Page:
Pictured above is my very cute (and sometimes very cranky) dog Chloe.
When Chloe and I were much younger, we enjoyed playing chase. Now I'm not sure how we did this, but as I was chasing Chloe, we would suddenly both stop...and reverse the chase. This would go back and forth for a while. One chases the other, ESP moment, now the chaser is the chasee.
My baby Chloe would never do anything to hurt me, but she was pretty serious about chasing me down during these games. She may not have been very big, but as any dauchsand lover (such as Anna Mathewes) can tell you, the only thing keeping dauchsands from taking over the world is not having opposable thumbs and vocal chords that enable speech....and the fact that they occasionally eat their own poop.
So during this particular game (which I believe happened while I was between the ages of 12-13), it was my turn to be chased and Chloe was hunting me down like a rabbit in the woods. Fortunately, I being a human can think through things and come up with a solution for escape. Or so you would think...
As I turned down the upstairs hallway and headed towards our front stairway, I could feel Chloe gaining speed and getting closer. Letting Chloe run on a straight away was a sure fire way to let her make up ground, and I had totally just done that. I decided to turn and run down the stairs, hoping she would be deterred...she was not.
As I began my descent down the staircase, I could tell that Chloe would catch me momentarily. Now nothing would happen to me if I was "caught.". In fact, if anything, it was Chloe who was in danger of running into the back end of one of my tennis shoes. But the thrill of the chase overtook these rationale thoughts. I decided that from about the 5th step (leaving plenty of stairs left to go down), I would jump.
What I did not take into account was the fact that we have a giant, square overhang that apparently protudes right into the trajectory of a jump by a spastic 13 year old from the 5th step. I lept, my forehead hit the overhang, and my body shot straight down onto our entryway hardwood floors.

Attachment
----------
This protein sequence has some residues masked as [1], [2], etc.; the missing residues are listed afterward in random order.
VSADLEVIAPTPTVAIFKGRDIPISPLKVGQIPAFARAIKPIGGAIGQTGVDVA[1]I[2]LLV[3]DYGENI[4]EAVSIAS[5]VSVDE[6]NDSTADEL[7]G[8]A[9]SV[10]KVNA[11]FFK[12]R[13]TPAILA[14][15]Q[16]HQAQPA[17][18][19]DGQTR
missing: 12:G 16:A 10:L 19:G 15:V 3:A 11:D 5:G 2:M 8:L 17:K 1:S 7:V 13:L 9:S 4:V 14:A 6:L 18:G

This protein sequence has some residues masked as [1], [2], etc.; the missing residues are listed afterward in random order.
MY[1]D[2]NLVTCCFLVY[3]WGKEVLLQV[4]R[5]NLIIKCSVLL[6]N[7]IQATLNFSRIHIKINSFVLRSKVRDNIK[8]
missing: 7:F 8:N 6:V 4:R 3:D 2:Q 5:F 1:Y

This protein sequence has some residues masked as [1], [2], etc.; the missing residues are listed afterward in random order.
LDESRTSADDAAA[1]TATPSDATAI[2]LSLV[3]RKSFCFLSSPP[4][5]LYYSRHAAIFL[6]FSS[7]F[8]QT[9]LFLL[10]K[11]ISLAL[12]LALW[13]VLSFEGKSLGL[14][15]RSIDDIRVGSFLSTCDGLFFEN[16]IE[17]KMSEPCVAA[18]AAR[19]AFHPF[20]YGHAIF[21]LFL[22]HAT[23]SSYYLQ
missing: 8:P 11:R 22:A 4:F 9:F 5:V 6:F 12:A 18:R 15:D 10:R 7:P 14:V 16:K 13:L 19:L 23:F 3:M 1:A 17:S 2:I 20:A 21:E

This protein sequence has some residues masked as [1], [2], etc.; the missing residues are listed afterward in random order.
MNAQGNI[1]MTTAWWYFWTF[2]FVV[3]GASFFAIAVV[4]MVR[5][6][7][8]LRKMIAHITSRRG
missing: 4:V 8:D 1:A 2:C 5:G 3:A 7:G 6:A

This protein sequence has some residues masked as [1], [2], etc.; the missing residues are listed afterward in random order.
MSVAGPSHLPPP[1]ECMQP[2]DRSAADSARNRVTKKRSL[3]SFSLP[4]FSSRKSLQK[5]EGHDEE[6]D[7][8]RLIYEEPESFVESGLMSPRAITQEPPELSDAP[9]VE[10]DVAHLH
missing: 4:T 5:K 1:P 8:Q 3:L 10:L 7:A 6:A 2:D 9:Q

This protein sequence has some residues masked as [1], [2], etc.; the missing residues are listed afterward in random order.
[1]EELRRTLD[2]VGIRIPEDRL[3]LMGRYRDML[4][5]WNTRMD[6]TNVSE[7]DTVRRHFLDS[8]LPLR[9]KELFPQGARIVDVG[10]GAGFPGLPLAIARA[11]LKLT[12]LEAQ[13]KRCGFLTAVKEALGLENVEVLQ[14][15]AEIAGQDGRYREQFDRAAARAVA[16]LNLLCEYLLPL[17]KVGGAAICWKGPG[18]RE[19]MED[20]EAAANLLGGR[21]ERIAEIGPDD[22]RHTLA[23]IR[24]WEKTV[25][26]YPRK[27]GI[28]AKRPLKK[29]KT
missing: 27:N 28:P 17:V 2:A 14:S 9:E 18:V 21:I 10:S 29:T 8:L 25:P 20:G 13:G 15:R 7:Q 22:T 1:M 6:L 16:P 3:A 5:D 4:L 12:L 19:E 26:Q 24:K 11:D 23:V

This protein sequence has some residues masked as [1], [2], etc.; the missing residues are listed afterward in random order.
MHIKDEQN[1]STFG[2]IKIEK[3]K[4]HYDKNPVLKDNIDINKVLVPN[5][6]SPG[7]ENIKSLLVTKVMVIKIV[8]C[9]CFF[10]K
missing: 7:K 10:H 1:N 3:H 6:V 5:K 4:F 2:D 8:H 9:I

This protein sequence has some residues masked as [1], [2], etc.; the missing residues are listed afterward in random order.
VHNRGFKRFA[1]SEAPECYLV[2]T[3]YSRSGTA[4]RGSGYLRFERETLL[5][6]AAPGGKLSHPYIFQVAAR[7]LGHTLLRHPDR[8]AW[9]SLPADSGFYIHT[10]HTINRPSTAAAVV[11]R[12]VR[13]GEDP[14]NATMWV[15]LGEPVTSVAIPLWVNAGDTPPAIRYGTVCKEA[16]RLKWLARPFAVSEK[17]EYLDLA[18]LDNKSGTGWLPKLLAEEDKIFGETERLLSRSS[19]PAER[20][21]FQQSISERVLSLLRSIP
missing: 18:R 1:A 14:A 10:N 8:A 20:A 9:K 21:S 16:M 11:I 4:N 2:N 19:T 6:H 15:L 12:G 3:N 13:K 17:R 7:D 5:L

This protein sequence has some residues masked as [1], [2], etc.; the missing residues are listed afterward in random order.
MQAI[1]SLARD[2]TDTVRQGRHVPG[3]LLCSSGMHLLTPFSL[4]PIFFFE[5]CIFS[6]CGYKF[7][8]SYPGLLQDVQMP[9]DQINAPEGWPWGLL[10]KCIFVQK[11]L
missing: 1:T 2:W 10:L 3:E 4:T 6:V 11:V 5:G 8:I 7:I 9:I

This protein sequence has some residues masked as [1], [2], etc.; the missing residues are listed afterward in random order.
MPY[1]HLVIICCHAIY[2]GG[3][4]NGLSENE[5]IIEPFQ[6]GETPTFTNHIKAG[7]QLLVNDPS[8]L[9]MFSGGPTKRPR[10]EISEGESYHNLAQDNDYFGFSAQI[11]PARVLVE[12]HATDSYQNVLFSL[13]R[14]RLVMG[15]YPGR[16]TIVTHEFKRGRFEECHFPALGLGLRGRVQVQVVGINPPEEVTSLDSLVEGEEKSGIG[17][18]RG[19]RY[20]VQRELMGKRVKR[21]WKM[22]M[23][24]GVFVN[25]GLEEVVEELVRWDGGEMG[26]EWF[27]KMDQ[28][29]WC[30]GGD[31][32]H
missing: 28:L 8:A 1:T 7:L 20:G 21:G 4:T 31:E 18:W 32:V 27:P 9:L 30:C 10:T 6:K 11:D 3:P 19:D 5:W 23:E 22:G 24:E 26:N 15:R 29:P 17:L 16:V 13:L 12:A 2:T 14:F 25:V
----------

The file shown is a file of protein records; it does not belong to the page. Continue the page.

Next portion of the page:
As I layed there, Chloe (who was decidedly more clear thinking than myself) tore down staris and began sniffing and licking my face to make sure I was okay.
"Chloe," I said, "I think I'm going to pass out."
Now there were two things about this that were odd. First of all, why the heck was I telling Chloe, who could clearly not call a doctor or had a copy of my insurance information, that I was losing consciousness. She may have been the most responsible one in the house since my parents were gone at the time, but there was nothing that she could do.
Secondly, I had not, nor have I ever at this point in my life, passed out. Seriously. But I remember my head feeling very fuzzy, seeing spots, and not being able to focus. If I had been in a math class, I would know that this was normal for me and that I was okay. But laying on the floor, I knew this was bad.
I somehow halfway got up and crawled into the family room to lay down on the couch. Chloe stayed with me the whole time, and I was able to stay conscious. I'm sure if she could talk, she wouldn't have said anything about how ridiculously stupid it was that I jumped from near the top of the stairwell, hit an overhang, and (most likely) got a concussion just to outrun a 10 pound dog....but she probably laughed about it hysterically while she ate her own poop later that evening.